Shares of Apple Inc. (NASDAQ:AAPL) are higher by a solid 20% year-to-date, and AAPL stock is up 40% over the past 12 months. Making “bets” on a stock based on its recent percentage moves doesn’t make much sense, though, in a raging risk-on environment such as we’ve seen since last November.
Over my career, I have found that applying a multi-time-frame approach to stock trading and investing not only allows for better perspective, but as a result, also results in superior risk management — and dare I say “timing” of trade entries and exits.
I make it a point in this column to often remind ye faithful that stocks are a highly correlated asset class, particularly compared to other asset classes such as commodities. While the price of pork bellies has little correlation with the price of gold, within the stock market, around 80% of stocks tend to rise and fall together at any given time. I point this out because while the year-to-date rally in AAPL stock is impressive and worth respecting until it reverses, there also has been a broader stock market risk-on trade thus far in 2017.
More than anything, I highlight this for perspective.
When I last discussed Apple stock on Feb. 2 following the latest earnings report, I said that shares were reaching a critical technical area of resistance through a multimonth lens. While AAPL has since marginally pushed above this technical area, the tale of two time frames remains.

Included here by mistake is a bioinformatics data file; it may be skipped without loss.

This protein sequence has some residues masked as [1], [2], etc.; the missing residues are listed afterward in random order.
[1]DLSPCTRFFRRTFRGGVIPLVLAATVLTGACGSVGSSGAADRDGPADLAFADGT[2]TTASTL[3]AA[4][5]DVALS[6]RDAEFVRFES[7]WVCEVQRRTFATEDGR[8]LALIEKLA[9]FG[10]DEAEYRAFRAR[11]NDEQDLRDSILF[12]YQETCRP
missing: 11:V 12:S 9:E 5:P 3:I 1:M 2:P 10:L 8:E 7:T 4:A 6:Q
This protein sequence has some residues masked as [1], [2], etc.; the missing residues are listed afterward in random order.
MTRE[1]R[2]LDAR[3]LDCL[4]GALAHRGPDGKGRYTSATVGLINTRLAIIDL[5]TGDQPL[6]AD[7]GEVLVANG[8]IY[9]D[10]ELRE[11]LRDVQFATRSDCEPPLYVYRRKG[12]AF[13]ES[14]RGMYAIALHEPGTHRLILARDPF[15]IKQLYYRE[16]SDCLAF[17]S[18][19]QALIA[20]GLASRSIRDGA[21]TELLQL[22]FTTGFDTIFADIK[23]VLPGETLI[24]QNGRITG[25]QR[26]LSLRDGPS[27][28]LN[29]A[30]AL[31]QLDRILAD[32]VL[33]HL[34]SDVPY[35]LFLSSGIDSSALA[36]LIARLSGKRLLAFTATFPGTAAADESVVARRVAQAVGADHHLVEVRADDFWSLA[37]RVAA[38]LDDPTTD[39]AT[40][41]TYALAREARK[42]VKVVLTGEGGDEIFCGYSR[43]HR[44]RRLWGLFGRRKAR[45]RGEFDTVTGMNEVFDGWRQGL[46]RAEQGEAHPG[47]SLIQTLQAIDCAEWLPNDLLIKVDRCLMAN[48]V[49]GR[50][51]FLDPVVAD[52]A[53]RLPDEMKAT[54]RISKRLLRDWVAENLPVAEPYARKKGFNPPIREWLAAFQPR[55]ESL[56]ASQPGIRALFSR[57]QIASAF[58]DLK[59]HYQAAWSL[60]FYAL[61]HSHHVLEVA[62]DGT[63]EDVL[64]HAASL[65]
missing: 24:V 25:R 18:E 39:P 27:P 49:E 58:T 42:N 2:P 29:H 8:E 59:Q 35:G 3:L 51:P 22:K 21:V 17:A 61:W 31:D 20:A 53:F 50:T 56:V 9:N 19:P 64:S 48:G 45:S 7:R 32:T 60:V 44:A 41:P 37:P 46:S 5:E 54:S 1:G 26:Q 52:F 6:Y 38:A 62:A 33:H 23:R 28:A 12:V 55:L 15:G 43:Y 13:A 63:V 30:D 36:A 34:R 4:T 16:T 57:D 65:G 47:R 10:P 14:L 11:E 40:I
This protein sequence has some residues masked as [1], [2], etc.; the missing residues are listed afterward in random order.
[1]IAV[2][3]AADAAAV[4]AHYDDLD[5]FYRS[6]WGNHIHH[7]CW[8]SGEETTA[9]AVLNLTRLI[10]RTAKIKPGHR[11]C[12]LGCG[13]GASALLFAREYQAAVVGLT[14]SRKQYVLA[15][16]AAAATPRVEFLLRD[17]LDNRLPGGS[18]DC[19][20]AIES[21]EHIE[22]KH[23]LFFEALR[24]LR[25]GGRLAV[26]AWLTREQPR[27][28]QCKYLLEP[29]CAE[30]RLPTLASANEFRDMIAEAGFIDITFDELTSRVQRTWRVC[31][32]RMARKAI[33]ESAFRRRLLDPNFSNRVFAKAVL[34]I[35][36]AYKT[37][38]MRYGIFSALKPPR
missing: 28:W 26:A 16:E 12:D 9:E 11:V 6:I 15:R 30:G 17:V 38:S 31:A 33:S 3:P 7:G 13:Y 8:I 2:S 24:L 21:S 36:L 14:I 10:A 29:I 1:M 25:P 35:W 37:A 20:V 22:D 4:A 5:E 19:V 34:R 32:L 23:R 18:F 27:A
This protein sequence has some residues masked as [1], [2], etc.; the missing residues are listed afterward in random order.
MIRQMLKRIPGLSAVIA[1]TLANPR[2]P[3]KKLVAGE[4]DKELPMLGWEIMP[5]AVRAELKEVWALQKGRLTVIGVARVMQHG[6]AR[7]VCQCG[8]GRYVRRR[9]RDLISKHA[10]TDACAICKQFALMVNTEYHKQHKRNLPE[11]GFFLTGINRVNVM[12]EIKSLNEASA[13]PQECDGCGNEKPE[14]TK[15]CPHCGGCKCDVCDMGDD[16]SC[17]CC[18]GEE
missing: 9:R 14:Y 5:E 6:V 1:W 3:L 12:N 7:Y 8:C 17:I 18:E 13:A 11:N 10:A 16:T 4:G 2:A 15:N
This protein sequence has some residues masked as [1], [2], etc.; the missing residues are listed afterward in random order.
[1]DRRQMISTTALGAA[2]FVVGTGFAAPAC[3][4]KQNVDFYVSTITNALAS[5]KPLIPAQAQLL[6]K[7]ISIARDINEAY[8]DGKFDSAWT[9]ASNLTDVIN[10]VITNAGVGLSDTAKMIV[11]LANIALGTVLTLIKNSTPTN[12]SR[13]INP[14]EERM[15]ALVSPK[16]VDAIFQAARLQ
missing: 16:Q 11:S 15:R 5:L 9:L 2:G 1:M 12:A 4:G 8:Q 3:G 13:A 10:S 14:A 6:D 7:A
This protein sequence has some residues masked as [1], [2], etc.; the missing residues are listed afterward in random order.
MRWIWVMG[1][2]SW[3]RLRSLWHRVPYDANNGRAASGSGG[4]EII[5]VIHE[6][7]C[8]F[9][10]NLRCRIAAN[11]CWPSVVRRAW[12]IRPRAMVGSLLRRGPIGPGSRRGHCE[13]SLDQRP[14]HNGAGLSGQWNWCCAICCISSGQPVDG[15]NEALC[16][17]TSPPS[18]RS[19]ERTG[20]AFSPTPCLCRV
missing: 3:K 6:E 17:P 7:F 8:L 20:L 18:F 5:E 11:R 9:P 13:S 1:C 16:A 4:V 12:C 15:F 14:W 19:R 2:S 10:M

Today, I would like to reiterate and update this analysis.
AAPL Stock Charts
On the multiyear weekly chart, we see that Apple over the years has greatly respected its 200-week simple moving average (red), which was a source of technical support in 2013 and again just last year.
At the same time, we also see that each time AAPL stock gets overly extended above this moving average, it tends to fall into a consolidation phase. Currently, the stock trades roughly 30% above this moving average; at past extremes, Apple traded as much as 50% above it.
From this perspective, AAPL stock could have further to run on the upside.
On the other hand, the MACD momentum oscillator at the bottom of the chart has now reached levels that in the past led to some downside pressure.
Lastly — and I believe most importantly — the rate of change (i.e., the near-vertical rally over the past couple months) has pushed AAPL stock back above its 2015 highs. While this in and of itself is a positive development, previous important highs rarely if ever are overcome on a sustainable basis until and unless some consolidation near those previous highs has taken place.
Apple stock has yet to consolidate. Thus, it likely will find the current upside momentum unsustainable over the next few weeks or even months.
On the daily chart, we see that AAPL gapped higher again following its Jan. 31 earnings report, and despite already being overbought by plenty of measures, kept pushing higher as the broader stock market animal spirits brought in fresh momentum.
Note that except for a couple days in early January, AAPL stock has now held above its 8-day simple moving average (blue) since early December 2016. That is a long stretch to be trading above such a near-term moving average. I feel it increasingly begs for some consolidation lower.
At the same time, until this moving average is broken on the downside, one must continue to respect the uptrend.
Through this near-term lens, if AAPL can close above $140, a next squeeze higher into $143 – $144 looks plausible. Alternatively, a break and hold below $138.50 could set in motion a better consolidation move lower with first downside targets near $136 and $132.
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